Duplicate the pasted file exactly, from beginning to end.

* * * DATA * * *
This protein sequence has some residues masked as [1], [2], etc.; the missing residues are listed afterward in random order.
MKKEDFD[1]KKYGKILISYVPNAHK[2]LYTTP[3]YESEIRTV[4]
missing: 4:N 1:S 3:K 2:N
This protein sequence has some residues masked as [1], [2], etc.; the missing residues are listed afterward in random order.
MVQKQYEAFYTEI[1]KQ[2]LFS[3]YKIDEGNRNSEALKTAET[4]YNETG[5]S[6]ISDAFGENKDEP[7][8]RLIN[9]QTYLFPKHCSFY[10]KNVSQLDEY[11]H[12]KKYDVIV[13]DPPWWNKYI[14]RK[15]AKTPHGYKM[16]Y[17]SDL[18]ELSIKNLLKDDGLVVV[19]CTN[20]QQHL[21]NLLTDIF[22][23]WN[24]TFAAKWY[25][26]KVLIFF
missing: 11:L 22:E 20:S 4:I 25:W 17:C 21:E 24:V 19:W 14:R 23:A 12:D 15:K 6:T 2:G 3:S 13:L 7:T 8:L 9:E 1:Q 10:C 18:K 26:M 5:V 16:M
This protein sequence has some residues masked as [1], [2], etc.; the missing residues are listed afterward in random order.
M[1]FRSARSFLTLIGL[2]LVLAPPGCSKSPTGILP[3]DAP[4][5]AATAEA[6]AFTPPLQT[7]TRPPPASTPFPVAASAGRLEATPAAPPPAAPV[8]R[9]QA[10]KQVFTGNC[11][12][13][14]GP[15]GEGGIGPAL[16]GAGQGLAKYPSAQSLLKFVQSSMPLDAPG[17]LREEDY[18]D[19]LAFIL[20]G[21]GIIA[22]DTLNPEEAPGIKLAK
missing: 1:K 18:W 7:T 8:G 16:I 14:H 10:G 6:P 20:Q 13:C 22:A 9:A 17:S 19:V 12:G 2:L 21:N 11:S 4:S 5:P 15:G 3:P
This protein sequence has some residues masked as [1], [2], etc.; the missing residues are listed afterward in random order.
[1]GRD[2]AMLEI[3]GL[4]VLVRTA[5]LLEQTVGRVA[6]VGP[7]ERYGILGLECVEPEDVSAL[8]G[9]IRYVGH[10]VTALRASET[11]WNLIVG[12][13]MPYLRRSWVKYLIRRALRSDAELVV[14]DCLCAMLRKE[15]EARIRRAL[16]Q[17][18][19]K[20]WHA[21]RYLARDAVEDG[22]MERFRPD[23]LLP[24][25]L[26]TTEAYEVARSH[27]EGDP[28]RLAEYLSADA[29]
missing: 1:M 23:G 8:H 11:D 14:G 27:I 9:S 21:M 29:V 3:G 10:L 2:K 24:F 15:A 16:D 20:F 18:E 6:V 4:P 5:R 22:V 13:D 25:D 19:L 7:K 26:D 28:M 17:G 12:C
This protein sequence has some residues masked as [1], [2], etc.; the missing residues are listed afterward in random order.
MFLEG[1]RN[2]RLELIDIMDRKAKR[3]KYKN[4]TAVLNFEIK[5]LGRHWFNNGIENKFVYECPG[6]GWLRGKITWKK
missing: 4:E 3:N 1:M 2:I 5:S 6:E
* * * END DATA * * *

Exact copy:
This protein sequence has some residues masked as [1], [2], etc.; the missing residues are listed afterward in random order.
MKKEDFD[1]KKYGKILISYVPNAHK[2]LYTTP[3]YESEIRTV[4]
missing: 4:N 1:S 3:K 2:N
This protein sequence has some residues masked as [1], [2], etc.; the missing residues are listed afterward in random order.
MVQKQYEAFYTEI[1]KQ[2]LFS[3]YKIDEGNRNSEALKTAET[4]YNETG[5]S[6]ISDAFGENKDEP[7][8]RLIN[9]QTYLFPKHCSFY[10]KNVSQLDEY[11]H[12]KKYDVIV[13]DPPWWNKYI[14]RK[15]AKTPHGYKM[16]Y[17]SDL[18]ELSIKNLLKDDGLVVV[19]CTN[20]QQHL[21]NLLTDIF[22][23]WN[24]TFAAKWY[25][26]KVLIFF
missing: 11:L 22:E 20:S 4:I 25:W 17:C 21:E 24:V 19:W 14:R 23:A 12:D 15:K 6:T 2:G 3:S 13:L 7:T 8:L 9:E 1:Q 10:C 18:K 26:M 5:V 16:M
This protein sequence has some residues masked as [1], [2], etc.; the missing residues are listed afterward in random order.
M[1]FRSARSFLTLIGL[2]LVLAPPGCSKSPTGILP[3]DAP[4][5]AATAEA[6]AFTPPLQT[7]TRPPPASTPFPVAASAGRLEATPAAPPPAAPV[8]R[9]QA[10]KQVFTGNC[11][12][13][14]GP[15]GEGGIGPAL[16]GAGQGLAKYPSAQSLLKFVQSSMPLDAPG[17]LREEDY[18]D[19]LAFIL[20]G[21]GIIA[22]DTLNPEEAPGIKLAK
missing: 1:K 18:W 7:T 8:G 16:I 14:H 10:G 6:P 20:Q 13:C 22:A 9:A 17:S 19:V 12:G 2:L 21:N 11:S 4:S 5:P 15:G 3:P
This protein sequence has some residues masked as [1], [2], etc.; the missing residues are listed afterward in random order.
[1]GRD[2]AMLEI[3]GL[4]VLVRTA[5]LLEQTVGRVA[6]VGP[7]ERYGILGLECVEPEDVSAL[8]G[9]IRYVGH[10]VTALRASET[11]WNLIVG[12][13]MPYLRRSWVKYLIRRALRSDAELVV[14]DCLCAMLRKE[15]EARIRRAL[16]Q[17][18][19]K[20]WHA[21]RYLARDAVEDG[22]MERFRPD[23]LLP[24][25]L[26]TTEAYEVARSH[27]EGDP[28]RLAEYLSADA[29]
missing: 1:M 23:G 8:H 11:D 14:G 27:I 9:S 21:M 29:V 3:G 10:L 2:K 24:F 15:A 16:D 20:F 18:E 6:V 4:P 5:R 22:V 13:D 25:D 19:L 7:K 26:D 28:M 17:G 12:C
This protein sequence has some residues masked as [1], [2], etc.; the missing residues are listed afterward in random order.
MFLEG[1]RN[2]RLELIDIMDRKAKR[3]KYKN[4]TAVLNFEIK[5]LGRHWFNNGIENKFVYECPG[6]GWLRGKITWKK
missing: 4:E 3:N 1:M 2:I 5:S 6:E